Since the formulation of Agenda 21 (a global agenda for transition to sustainability in the 21st century agreed to at the 1992 Earth Summit (UNCED), at Rio de Janeiro) in 1992, adopting a development path based on the principles of sustainable development has become an aspiration for countries across the world. The concept of sustainable development is relevant in principle to all countries or societies, whether they are developing or developed. To achieve sustainable development goals, many countries have initiated strategies including programmes at local, regional, and national levels (Biermann, 2010). Climate change is a phenomenon with pervasive and far-reaching social, economic, environmental, and political repercussions. The assessment by the Intergovernmental Panel on Climate Change (IPCC) and other analyses have brought forth the potential negative impacts for poverty alleviation efforts, which threaten to undo many of the development gains achieved in recent times. Climate change has the potential to undermine the existence of many of the world's poorest and most vulnerable people, who lack the financial, technical, human and institutional resources to adapt. So far, the course of action across the globe has been a wide spread of both mitigation and adaptation strategies. However, much can be done to turn the challenge of climate change into opportunities for sustainable development. By promoting clean energy technologies and sound tropical forestry, we can involve the poor in an urgent global effort to mitigate greenhouse gas emissions, such that it leads to improved livelihoods, while reducing climate vulnerability (Fankhauser and Burton, 2011 and Eriksen et al., 2011). The paradigm of sustainable development reflects a consensual shift, from a singular focus on economic growth to a concept of socio-economic development, that is, “modified to take into account its ultimate dependence on the natural environment”. After several decades of effort and thought, the concept has evolved to explicitly comprise three overwhelming concerns for human welfare—economic, social, and environmental—as well as the inter-dependencies and inter-linkages between them (Harvey and Pilgrim, 2011). The current situation suggests that a major departure has to be made from the past pattern of development. It is also true, that for a developing country like India, promoting economic growth and development will continue to remain a primary goal. Therefore, it is crucial here to understand the need to achieve future development that is economically viable, socially equitable, environmentally sustainable, and most importantly, ethically acceptable (Heyd, 2010). India's development goals are quite complex. With a considerable rural population, there is a greater need for programmes to address the synergy between sustainable development and climate change. Some of them include programmes for biodiversity protection, energy security, diversification of agriculture and rural livelihoods among many others. While there is an urgent need to adopt a multi-pronged strategy to prepare for sustainable development pathways—energy efficiency and mainstreaming of renewable sources into the country's energy mix are indispensable in order to achieve its developmental objectives. Energy access is critical for achieving our development objectives. If all these programmes are to deliver the objectives of sustainable economic growth and social progress, it would require a large amount of financial support. Financial stability is a key challenge for the implementation of such programmes. In the context of financial needs, a commitment of $100 bn was agreed upon in the Copenhagen Accords for climate change adaptation and mitigation in developing countries. This sum is roughly equivalent to the total current global flows of Official Development Assistance (ODA). Climate change thus presents a significant additional challenge that requires resources equal to ODA. It is not as simple as just ‘slotting in’ climate finance obligations into ODA budgets. Alongside the commitment to mobilise annual climate finance reaching $100 billion per year by 2020, in the Copenhagen Accords developed countries also committed to collectively mobilise $30 billion of ‘Fast Start Finance’ between 2010 and 2012 for adaptation in the most vulnerable countries and mitigation in emerging economies. This ‘Fast Start Finance’ was to be made up of existing ODA commitments and intended to cover the period of 3 years in which developed countries can agree and implement their ‘new and additional’ commitments to the $100 billion per year (Burgess, 2011). In the Indian context, the issue of climate change cannot however be taken up without linking it to developmental needs such as poverty, health, energy access and education. Estimates suggest that it will cost US$130 billion simply to ensure that all Indian households enjoy access to electricity by 2030—a cost that would rise if this power were to come from clean fuel sources. Prof. Nicholas Stern has also acknowledged that adverse impacts of climate change on developing countries must be addressed through adaptation measures; that the costs of such measures are also significant and while developed countries do have a responsibility to provide the necessary resources for adaptation, it would be politically infeasible for them to go beyond the Monterrey ODA target of 0.7% GDP. Accordingly, ways must be found of “harmonising” climate change adaptation needs with accomplishments of the Millennium Development Goals (MDGs) with the same resources (Prasad and Koccher, 2009). It is critical to understand that money alone cannot solve the problem. There are large risks associated. Uncertainties can be of various types, for instance, socio-economic uncertainty, e.g. development of different macroeconomic factors; policy uncertainty, e.g. about commitment to specific targets and stability of CO2 prices; scientific uncertainty, e.g. about climate sensitivity, feedback effects, etc.; market uncertainty like fuel price volatility; technological uncertainty e.g. availability of renewable technology (Fuss et al., 2010). We know that given the uncertainties and the scale of financing required, innovation is crucial. Therefore to address the problem, a trend to innovate financial options for sustainable development action has evolved known as ‘Financial Gradients’ (Bose, 2011). There is a simple underlying argument in this paper. The problems faced for financing sustainable development action across the globe were also the problems faced by a programme for Energy Access using Renewable Energy (more details in the case study below). A financial gradient understanding was developed during the analysis of the programme, which can be very helpful in three ways. First, as an approach to analyse financial flows in programmes or projects in the sustainable development space—it can come up with key financial indicators which can point towards the health of the programme or project. Financial gradients can also act as a tool by which individually volatile sources of finance can be combined together to generate a single long term and stable inflow of finance to fund a programme in sustainable development. Another way to describe Financial Gradients would be as a financial mechanism to help in creating long term strategies with the help of both business and financial models to sustain the programme or project. This paper will focus on financial gradients as an approach in a sustainable development programme.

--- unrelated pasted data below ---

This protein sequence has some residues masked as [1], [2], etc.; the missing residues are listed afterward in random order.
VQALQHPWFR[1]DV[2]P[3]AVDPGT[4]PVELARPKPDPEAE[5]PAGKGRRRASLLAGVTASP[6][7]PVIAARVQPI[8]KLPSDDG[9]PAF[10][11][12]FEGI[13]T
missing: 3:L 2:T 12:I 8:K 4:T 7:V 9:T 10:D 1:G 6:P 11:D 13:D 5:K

نتیجه گیری انگلیسی
In this paper, we have addressed the central debate in sustainable development finance, and noted that sustainable development action needs to attract investment-grade financing sources. The paper notes that sustainable development action and climate action have a common goal and financing both has a common problem. The key is to understand both—the nature and sources of financial inflows as well as the synergy between them. To address this problem, the concept of “financial gradients” has been developed. ‘Financial gradients’ is a method of understanding financial flows in relation to the nature and sources of these flows. It can give us an indication of the health of a sustainable development programme. The case study in this paper reflects that it has the potential to develop better understanding of the financial mechanism prevalent in the sustainable development and climate action space. However, much more research needs to be done and many case studies applying the financial gradients method needs to be carried out to make financial gradients a robust and implementable concept.